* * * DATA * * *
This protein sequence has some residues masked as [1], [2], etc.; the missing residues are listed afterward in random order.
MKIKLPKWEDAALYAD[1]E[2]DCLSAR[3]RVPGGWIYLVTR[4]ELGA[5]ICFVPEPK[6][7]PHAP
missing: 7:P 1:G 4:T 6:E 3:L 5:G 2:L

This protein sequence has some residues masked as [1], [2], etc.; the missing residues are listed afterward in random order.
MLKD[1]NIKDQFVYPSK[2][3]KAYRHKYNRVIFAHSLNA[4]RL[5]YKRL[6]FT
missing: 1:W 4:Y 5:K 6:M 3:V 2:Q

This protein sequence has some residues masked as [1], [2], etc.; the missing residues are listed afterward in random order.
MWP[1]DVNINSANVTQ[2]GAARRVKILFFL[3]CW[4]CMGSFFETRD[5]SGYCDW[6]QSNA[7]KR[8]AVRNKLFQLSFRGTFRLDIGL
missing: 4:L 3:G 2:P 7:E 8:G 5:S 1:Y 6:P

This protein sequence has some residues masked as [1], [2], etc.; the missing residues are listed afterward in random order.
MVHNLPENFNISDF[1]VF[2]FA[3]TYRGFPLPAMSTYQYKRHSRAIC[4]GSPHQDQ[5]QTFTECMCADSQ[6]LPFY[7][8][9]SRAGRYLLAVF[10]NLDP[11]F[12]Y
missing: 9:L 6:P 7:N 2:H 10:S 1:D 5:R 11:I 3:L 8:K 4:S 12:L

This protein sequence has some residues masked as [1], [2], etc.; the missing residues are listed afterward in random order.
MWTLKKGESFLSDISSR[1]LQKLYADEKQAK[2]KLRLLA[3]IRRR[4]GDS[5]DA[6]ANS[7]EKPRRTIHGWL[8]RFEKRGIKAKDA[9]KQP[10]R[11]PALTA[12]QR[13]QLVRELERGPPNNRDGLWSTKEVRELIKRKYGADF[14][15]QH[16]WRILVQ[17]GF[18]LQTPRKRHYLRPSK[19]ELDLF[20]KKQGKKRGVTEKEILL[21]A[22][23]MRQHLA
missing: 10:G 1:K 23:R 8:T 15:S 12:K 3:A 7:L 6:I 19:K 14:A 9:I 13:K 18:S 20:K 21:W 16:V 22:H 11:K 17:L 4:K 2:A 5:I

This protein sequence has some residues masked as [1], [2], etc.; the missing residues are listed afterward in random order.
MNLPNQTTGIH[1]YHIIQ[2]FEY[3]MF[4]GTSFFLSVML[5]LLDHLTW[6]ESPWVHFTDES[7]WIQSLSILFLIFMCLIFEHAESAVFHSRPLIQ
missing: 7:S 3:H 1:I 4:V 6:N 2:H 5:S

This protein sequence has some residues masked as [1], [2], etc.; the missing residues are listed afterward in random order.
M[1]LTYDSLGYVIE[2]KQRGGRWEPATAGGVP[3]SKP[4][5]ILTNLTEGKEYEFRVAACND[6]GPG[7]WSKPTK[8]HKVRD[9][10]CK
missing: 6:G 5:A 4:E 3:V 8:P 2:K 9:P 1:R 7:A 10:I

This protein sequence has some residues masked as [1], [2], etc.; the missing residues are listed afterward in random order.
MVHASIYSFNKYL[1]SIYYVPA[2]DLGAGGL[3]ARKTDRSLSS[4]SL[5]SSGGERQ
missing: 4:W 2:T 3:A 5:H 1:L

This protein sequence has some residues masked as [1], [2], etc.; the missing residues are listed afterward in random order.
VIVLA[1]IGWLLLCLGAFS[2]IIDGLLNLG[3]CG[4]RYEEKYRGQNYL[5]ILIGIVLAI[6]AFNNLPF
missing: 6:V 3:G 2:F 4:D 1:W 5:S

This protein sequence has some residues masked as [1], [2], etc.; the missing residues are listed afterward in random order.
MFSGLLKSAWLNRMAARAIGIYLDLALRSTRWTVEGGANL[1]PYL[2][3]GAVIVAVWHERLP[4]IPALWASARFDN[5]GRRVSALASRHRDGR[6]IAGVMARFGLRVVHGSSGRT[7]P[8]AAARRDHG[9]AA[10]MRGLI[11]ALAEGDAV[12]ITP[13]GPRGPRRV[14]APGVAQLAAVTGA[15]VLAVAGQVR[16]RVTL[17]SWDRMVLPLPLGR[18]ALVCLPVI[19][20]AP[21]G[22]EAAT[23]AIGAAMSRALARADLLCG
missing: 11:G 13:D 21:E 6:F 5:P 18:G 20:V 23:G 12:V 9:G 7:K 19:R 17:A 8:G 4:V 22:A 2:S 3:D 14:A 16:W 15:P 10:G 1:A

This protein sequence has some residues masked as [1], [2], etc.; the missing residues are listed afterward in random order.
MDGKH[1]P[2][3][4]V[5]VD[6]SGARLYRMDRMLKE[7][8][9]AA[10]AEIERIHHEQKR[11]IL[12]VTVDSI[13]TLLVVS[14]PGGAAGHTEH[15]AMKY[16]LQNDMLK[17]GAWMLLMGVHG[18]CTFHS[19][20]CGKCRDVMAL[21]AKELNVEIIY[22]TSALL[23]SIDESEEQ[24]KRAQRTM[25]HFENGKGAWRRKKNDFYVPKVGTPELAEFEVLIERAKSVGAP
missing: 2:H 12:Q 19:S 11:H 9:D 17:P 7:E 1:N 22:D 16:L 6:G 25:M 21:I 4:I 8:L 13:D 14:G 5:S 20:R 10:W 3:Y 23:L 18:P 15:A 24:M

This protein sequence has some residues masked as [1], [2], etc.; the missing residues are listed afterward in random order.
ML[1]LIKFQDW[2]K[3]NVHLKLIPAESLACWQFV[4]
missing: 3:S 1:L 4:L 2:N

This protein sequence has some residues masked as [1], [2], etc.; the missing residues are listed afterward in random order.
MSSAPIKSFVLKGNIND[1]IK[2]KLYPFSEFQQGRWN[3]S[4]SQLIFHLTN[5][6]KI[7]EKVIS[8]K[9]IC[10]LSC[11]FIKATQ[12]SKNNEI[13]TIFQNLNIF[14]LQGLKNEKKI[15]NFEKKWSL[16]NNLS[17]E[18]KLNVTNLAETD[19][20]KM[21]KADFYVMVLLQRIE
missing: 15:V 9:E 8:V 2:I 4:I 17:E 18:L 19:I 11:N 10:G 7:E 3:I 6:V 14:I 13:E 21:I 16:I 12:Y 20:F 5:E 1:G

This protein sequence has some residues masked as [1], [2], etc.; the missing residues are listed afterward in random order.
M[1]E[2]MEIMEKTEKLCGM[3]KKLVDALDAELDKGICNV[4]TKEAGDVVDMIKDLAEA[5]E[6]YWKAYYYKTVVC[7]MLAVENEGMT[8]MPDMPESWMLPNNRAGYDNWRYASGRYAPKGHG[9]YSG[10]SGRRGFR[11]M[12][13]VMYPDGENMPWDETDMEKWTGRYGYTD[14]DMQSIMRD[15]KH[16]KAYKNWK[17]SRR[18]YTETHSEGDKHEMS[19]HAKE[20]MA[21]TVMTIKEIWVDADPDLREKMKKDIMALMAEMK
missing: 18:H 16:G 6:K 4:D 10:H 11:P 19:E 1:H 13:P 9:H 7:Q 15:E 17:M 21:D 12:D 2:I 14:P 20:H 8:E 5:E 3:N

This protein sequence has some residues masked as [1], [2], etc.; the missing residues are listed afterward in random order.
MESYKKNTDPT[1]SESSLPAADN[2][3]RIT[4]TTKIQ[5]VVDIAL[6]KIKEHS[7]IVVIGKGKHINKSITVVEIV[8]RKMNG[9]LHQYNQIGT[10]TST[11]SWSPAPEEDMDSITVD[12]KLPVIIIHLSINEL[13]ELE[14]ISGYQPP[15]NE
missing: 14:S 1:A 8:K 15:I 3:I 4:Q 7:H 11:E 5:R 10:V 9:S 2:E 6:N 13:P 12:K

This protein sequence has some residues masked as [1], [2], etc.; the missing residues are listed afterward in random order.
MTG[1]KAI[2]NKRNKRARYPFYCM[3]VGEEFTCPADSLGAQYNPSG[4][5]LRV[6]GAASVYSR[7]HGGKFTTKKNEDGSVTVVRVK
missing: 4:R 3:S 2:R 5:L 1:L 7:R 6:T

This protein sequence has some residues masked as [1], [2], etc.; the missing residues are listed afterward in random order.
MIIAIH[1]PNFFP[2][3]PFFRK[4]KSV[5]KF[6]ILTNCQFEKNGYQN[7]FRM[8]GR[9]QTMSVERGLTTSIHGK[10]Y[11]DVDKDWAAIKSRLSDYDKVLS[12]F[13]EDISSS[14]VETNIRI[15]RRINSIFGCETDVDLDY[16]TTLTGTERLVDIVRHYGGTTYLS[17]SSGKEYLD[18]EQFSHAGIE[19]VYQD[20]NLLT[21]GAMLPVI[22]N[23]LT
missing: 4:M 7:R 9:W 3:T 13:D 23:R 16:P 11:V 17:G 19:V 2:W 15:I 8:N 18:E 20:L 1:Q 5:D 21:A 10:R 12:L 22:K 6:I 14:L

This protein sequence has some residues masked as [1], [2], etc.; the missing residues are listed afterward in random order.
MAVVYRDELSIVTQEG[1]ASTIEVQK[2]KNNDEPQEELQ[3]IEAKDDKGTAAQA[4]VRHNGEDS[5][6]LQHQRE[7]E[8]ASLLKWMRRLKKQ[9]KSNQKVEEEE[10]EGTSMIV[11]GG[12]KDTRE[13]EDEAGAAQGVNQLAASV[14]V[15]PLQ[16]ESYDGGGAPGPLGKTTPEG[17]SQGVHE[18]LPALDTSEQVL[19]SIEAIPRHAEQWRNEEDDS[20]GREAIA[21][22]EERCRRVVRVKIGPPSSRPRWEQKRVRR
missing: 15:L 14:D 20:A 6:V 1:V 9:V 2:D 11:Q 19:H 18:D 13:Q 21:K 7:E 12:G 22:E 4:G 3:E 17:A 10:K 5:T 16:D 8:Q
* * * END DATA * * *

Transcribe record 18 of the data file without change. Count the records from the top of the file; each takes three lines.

This protein sequence has some residues masked as [1], [2], etc.; the missing residues are listed afterward in random order.
MAVVYRDELSIVTQEG[1]ASTIEVQK[2]KNNDEPQEELQ[3]IEAKDDKGTAAQA[4]VRHNGEDS[5][6]LQHQRE[7]E[8]ASLLKWMRRLKKQ[9]KSNQKVEEEE[10]EGTSMIV[11]GG[12]KDTRE[13]EDEAGAAQGVNQLAASV[14]V[15]PLQ[16]ESYDGGGAPGPLGKTTPEG[17]SQGVHE[18]LPALDTSEQVL[19]SIEAIPRHAEQWRNEEDDS[20]GREAIA[21][22]EERCRRVVRVKIGPPSSRPRWEQKRVRR
missing: 15:L 14:D 20:A 6:V 1:V 9:V 2:D 11:Q 19:H 18:D 13:Q 21:K 7:E 12:G 22:E 4:G 3:E 17:A 10:K 5:T 16:D 8:Q